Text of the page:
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N Engl J Med. 2006 Mar 30;354(13):1343-51.

Safety and immunogenicity of an inactivated subvirion influenza A (H5N1) vaccine.

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  • 1Department of Medicine, University of Rochester, Rochester, NY, USA. john_treanor@urmc.rochester.edu

Abstract

BACKGROUND:

Influenza A (H5N1) viruses could cause a severe worldwide epidemic, with high attack rates, large numbers of deaths and hospitalizations, and wide disruption. Effective vaccines against these viruses in humans are urgently needed.

METHODS:

We conducted a multicenter, double-blind two-stage study involving 451 healthy adults 18 to 64 years of age who were randomly assigned in a 2:2:2:2:1 ratio to receive two intramuscular doses of a subvirion influenza A (H5N1) vaccine of 90, 45, 15, or 7.5 microg of hemagglutinin antigen or placebo. The subjects were followed for the safety analysis for 56 days. Serum samples obtained before each vaccination and again 28 days after the second vaccination were tested for H5 antibody by microneutralization and hemagglutination inhibition.

RESULTS:

Mild pain at the injection site was the most common adverse event for all doses of vaccine. The frequency of a serum antibody response was highest among subjects receiving doses of 45 microg or 90 microg. Among those who received two doses of 90 microg, neutralization antibody titers reached 1:40 or greater in 54 percent, and hemagglutination-inhibition titers reached 1:40 or greater in 58 percent. Neutralization titers of 1:40 or greater were seen in 43 percent, 22 percent, and 9 percent of the subjects receiving two doses of 45, 15, and 7.5 microg, respectively. No responses were seen in placebo recipients.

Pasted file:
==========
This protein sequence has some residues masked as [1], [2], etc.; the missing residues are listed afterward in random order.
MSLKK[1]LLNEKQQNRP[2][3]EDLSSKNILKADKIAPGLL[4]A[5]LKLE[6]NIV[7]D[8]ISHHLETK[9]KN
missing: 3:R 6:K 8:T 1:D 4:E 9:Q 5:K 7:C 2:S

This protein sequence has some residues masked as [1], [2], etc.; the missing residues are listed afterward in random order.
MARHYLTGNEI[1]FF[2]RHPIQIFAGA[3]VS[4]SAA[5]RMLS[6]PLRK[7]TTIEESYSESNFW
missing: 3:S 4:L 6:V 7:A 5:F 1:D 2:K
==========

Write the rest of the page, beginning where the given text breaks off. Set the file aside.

CONCLUSIONS:

A two-dose regimen of 90 mug of subvirion influenza A (H5N1) vaccine does not cause severe side effects and, in the majority of recipients, generates neutralizing antibody responses typically associated with protection against influenza. A conventional subvirion H5 influenza vaccine may be effective in preventing influenza A (H5N1) disease in humans. (ClinicalTrials.gov number, NCT00115986.).

Copyright 2006 Massachusetts Medical Society.

PMID:
16571878
[PubMed - indexed for MEDLINE]
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